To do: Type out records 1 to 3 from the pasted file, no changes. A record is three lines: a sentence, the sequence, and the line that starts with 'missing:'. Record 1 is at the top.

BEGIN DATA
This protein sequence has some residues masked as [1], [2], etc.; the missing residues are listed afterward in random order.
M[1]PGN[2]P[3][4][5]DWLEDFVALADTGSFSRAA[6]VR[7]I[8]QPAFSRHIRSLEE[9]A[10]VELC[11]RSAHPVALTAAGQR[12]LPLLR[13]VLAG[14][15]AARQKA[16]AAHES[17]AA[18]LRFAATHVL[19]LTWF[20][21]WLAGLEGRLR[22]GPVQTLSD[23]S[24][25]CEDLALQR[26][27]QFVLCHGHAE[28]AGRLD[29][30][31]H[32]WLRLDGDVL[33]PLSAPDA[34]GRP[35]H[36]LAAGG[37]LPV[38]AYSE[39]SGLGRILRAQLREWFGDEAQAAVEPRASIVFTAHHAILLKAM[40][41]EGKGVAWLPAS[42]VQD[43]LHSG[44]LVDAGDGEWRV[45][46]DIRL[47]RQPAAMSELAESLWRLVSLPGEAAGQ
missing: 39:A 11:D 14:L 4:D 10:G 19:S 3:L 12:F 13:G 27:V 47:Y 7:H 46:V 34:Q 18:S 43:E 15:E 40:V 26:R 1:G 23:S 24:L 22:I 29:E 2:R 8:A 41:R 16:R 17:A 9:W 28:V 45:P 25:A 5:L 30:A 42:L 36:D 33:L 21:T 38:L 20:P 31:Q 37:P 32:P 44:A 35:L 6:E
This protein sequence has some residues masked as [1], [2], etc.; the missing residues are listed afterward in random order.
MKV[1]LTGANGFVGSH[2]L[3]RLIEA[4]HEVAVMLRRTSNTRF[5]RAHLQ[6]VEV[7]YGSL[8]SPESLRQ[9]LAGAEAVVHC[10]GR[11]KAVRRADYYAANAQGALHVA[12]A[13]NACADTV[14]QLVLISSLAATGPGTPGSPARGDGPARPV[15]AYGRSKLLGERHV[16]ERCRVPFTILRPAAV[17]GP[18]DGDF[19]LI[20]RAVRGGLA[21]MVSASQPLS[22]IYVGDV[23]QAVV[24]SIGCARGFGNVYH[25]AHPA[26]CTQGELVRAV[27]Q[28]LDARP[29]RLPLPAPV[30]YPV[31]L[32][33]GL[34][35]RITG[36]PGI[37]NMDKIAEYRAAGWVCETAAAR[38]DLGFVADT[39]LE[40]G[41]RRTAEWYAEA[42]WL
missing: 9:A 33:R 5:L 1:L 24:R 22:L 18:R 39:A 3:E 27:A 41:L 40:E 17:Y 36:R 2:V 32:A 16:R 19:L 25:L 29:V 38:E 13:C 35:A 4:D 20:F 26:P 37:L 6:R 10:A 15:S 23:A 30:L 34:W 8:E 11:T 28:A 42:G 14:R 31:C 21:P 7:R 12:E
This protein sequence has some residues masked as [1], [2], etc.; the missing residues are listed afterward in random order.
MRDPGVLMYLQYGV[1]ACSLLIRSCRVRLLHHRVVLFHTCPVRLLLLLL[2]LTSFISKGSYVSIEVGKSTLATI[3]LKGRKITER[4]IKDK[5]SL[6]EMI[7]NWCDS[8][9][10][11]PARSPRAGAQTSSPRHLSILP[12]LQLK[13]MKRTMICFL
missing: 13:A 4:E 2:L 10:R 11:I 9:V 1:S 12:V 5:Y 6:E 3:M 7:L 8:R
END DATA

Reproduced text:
This protein sequence has some residues masked as [1], [2], etc.; the missing residues are listed afterward in random order.
M[1]PGN[2]P[3][4][5]DWLEDFVALADTGSFSRAA[6]VR[7]I[8]QPAFSRHIRSLEE[9]A[10]VELC[11]RSAHPVALTAAGQR[12]LPLLR[13]VLAG[14][15]AARQKA[16]AAHES[17]AA[18]LRFAATHVL[19]LTWF[20][21]WLAGLEGRLR[22]GPVQTLSD[23]S[24][25]CEDLALQR[26][27]QFVLCHGHAE[28]AGRLD[29][30][31]H[32]WLRLDGDVL[33]PLSAPDA[34]GRP[35]H[36]LAAGG[37]LPV[38]AYSE[39]SGLGRILRAQLREWFGDEAQAAVEPRASIVFTAHHAILLKAM[40][41]EGKGVAWLPAS[42]VQD[43]LHSG[44]LVDAGDGEWRV[45][46]DIRL[47]RQPAAMSELAESLWRLVSLPGEAAGQ
missing: 39:A 11:D 14:L 4:D 10:G 19:S 3:L 12:F 13:G 27:V 47:Y 7:H 46:V 34:Q 18:S 43:E 15:E 40:V 26:R 1:G 23:S 24:L 22:I 29:E 2:R 8:A 41:R 16:R 17:A 9:W 28:V 45:P 25:A 5:L 30:A 42:L 36:D 33:L 21:T 38:L 20:P 31:Q 37:P 32:P 44:A 35:L 6:E
This protein sequence has some residues masked as [1], [2], etc.; the missing residues are listed afterward in random order.
MKV[1]LTGANGFVGSH[2]L[3]RLIEA[4]HEVAVMLRRTSNTRF[5]RAHLQ[6]VEV[7]YGSL[8]SPESLRQ[9]LAGAEAVVHC[10]GR[11]KAVRRADYYAANAQGALHVA[12]A[13]NACADTV[14]QLVLISSLAATGPGTPGSPARGDGPARPV[15]AYGRSKLLGERHV[16]ERCRVPFTILRPAAV[17]GP[18]DGDF[19]LI[20]RAVRGGLA[21]MVSASQPLS[22]IYVGDV[23]QAVV[24]SIGCARGFGNVYH[25]AHPA[26]CTQGELVRAV[27]Q[28]LDARP[29]RLPLPAPV[30]YPV[31]L[32][33]GL[34][35]RITG[36]PGI[37]NMDKIAEYRAAGWVCETAAAR[38]DLGFVADT[39]LE[40]G[41]RRTAEWYAEA[42]WL
missing: 9:A 33:R 5:L 1:L 24:R 22:L 18:R 39:A 3:E 27:A 41:L 40:E 17:Y 36:R 2:V 32:A 16:R 19:L 25:L 29:V 38:E 13:C 35:A 4:D 20:F 26:P 37:L 6:R 10:A 15:S 23:A 30:L 34:W 8:E 11:T 28:A 42:G 14:R 31:C 21:P 7:R 12:E
This protein sequence has some residues masked as [1], [2], etc.; the missing residues are listed afterward in random order.
MRDPGVLMYLQYGV[1]ACSLLIRSCRVRLLHHRVVLFHTCPVRLLLLLL[2]LTSFISKGSYVSIEVGKSTLATI[3]LKGRKITER[4]IKDK[5]SL[6]EMI[7]NWCDS[8][9][10][11]PARSPRAGAQTSSPRHLSILP[12]LQLK[13]MKRTMICFL
missing: 13:A 4:E 2:L 10:R 11:I 9:V 1:S 12:V 5:Y 6:E 3:M 7:L 8:R